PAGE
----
I'm angry that it has taken the focus off the ones we've lost to death this year and all the good they brought to our lives for so many years. Mostly, I'm angry that I've given grief permission to do all that . . . yet again.

You see, I grew up in a huge family. We had aunts and uncles coming out of our ears from all sides of the family. I have fond memories of family gathers (on both my mom and dad's side). But once I entered middle school all that changed. Death began to visit our family and with it, grief. I remember when the first aunt died. She was actually my grandmother, my best friend in the whole world.

She was there. And then she wasn't. But I believed in Heaven and that she'd always be with me, so I carried on. And in my own little mind I think I did it specifically for her. Then we lost another aunt, an uncle, and another until we'd lost eight family members in two years time. It was only as an adult that I realized that I'd turned myself off somewhere in between all that death and grief. Don't get me wrong, I could smile and laugh with the best of them. But the smiles and laughter didn't sink below the surface anymore. That is the first time I gave grief rule over my life. 

This has been the third. (There is a second time, but that's for another post.)

Remember when you first felt that stirring in your chest to write something down on paper? You could smell the flint as your heart stroked it across your brain, igniting a feeling, an idea, a story. Grabbing the closest writing utensil you could find, you jotted down your thoughts until your fingers ached.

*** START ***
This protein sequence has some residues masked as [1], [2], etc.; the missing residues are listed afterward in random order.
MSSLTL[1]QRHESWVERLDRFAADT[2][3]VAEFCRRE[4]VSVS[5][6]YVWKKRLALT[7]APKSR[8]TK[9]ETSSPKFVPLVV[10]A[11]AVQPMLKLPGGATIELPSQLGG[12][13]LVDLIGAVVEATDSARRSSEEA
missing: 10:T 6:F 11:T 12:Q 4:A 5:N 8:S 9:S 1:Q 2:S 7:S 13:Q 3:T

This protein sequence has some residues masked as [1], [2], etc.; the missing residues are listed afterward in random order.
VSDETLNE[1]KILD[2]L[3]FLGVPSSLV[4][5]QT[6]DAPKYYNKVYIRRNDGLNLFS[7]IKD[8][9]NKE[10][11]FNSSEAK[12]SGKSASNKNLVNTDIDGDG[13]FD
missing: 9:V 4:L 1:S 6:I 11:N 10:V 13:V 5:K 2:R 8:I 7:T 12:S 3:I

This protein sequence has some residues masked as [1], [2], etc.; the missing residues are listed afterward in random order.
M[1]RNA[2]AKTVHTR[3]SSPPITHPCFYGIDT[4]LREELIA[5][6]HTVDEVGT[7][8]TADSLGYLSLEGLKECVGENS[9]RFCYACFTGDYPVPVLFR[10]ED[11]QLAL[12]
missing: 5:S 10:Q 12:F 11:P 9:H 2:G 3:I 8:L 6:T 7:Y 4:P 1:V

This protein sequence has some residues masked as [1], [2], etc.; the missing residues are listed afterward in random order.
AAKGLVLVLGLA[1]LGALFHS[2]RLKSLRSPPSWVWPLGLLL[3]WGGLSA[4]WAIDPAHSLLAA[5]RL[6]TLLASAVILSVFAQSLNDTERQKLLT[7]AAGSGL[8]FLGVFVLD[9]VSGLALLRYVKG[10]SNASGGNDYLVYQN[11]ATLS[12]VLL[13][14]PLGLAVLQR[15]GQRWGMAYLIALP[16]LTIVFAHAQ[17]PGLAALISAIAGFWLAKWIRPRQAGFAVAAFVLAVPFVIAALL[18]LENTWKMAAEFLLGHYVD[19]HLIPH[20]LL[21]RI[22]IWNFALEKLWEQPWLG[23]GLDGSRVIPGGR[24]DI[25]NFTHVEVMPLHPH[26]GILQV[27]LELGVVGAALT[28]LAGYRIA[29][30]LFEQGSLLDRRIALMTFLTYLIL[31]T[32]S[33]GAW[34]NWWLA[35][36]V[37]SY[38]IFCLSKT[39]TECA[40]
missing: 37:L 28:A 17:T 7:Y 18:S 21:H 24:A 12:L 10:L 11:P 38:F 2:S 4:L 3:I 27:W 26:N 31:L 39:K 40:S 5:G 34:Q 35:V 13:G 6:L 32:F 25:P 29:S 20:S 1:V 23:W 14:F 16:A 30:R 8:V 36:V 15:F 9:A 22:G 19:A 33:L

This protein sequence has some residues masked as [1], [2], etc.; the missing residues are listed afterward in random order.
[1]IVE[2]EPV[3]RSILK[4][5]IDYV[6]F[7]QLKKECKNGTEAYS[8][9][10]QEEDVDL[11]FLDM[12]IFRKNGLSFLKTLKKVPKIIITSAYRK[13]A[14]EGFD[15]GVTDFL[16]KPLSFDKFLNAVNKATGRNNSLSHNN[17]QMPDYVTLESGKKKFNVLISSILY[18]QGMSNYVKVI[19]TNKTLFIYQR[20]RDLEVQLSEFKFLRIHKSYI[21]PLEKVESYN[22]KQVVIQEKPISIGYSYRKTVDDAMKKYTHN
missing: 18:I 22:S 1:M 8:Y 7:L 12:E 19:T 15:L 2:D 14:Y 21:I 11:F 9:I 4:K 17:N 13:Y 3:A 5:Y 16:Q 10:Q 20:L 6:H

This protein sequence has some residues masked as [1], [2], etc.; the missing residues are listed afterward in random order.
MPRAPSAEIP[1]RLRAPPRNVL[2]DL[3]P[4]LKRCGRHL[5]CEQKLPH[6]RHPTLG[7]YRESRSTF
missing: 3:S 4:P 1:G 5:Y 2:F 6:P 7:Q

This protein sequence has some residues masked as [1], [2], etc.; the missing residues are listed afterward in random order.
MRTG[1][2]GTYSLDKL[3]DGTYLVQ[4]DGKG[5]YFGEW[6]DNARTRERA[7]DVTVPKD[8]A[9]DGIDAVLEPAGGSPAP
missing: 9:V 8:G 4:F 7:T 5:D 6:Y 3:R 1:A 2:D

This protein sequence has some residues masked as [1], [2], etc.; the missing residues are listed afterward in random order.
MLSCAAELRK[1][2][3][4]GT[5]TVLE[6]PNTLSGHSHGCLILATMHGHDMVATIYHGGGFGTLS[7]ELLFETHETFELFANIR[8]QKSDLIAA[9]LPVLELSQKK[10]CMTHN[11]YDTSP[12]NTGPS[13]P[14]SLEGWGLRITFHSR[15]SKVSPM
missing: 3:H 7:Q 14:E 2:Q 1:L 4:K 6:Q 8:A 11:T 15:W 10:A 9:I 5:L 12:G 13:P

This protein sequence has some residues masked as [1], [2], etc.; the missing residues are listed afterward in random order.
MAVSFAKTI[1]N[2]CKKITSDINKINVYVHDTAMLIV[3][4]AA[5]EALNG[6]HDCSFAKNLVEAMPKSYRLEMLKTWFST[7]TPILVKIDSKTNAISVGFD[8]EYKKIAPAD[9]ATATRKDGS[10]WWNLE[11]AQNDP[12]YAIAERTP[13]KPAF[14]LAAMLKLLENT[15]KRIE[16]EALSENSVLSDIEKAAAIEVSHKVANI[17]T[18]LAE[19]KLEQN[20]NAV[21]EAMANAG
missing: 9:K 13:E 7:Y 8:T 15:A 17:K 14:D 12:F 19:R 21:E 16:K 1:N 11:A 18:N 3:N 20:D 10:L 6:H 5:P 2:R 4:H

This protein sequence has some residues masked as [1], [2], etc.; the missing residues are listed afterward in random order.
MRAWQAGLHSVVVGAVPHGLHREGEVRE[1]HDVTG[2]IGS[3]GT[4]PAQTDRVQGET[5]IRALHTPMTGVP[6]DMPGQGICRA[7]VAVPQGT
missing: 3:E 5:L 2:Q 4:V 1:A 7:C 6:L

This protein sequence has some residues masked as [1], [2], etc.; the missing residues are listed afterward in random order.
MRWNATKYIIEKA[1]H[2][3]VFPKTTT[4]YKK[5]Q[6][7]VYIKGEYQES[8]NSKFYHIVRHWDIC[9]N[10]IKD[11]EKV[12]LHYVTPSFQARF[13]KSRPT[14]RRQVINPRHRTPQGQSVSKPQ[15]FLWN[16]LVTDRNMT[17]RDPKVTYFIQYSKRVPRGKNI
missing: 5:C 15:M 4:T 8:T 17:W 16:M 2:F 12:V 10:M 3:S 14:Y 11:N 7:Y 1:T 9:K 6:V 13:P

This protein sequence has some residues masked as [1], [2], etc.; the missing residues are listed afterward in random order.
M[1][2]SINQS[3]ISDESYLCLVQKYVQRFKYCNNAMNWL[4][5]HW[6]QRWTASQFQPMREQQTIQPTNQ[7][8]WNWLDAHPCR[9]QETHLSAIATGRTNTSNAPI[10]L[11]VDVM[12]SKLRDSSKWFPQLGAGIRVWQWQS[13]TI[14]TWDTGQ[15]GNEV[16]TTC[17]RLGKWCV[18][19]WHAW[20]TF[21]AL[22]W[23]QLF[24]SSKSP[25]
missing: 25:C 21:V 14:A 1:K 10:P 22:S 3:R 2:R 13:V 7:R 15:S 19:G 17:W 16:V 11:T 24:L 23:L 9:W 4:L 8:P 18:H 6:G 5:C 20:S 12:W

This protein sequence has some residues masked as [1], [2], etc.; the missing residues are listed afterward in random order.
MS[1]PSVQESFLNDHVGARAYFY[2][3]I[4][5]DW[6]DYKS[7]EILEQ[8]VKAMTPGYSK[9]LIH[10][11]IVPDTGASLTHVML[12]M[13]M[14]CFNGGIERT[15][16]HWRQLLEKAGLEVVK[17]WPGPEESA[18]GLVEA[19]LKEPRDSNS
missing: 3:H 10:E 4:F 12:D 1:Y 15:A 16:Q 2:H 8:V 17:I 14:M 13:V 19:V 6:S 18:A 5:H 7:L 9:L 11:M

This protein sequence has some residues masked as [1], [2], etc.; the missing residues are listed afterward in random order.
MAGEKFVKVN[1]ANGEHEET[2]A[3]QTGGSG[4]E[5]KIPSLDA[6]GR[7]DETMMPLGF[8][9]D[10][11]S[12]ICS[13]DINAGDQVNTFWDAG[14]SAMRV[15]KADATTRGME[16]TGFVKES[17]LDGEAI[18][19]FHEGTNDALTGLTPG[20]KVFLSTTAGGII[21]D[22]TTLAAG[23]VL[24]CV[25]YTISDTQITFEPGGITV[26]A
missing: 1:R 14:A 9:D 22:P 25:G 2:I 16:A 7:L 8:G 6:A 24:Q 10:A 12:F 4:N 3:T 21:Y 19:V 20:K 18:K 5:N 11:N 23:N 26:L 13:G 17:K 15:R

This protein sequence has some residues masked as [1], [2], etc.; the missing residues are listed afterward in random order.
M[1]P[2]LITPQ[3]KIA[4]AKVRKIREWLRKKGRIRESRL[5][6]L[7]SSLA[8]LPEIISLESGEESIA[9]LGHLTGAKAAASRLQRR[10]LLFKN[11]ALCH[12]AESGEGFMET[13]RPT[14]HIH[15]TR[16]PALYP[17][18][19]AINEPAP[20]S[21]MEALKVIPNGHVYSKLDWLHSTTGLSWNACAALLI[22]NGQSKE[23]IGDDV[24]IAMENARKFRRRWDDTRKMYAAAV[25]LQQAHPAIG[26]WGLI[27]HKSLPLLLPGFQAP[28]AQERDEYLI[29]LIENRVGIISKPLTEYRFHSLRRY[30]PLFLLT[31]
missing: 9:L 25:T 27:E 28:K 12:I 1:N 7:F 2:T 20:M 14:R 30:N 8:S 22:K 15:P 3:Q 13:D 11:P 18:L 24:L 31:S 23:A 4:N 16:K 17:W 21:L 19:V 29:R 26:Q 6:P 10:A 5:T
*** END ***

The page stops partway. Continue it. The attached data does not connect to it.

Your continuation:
I recently felt that again. 

The grief that's imprisoned my love of story and creating gave way every so slightly, and let a little light speckle in. Suddenly, I began to write a new story idea. This gave me courage to promise myself that I'd finish the edits to the second book in my middle grade series by the end of this year. It's time to work on this new story, to make grief earn its keep and inspire me to spill all the feels on the page about a boy in search of his recently departed grandfather and what death really means. It's an old ache - a middle grade personal one for me - I've let churn for much too long, and I invite you to join me on this journey. I look forward to blogging more, reconnecting, and celebrating all of you.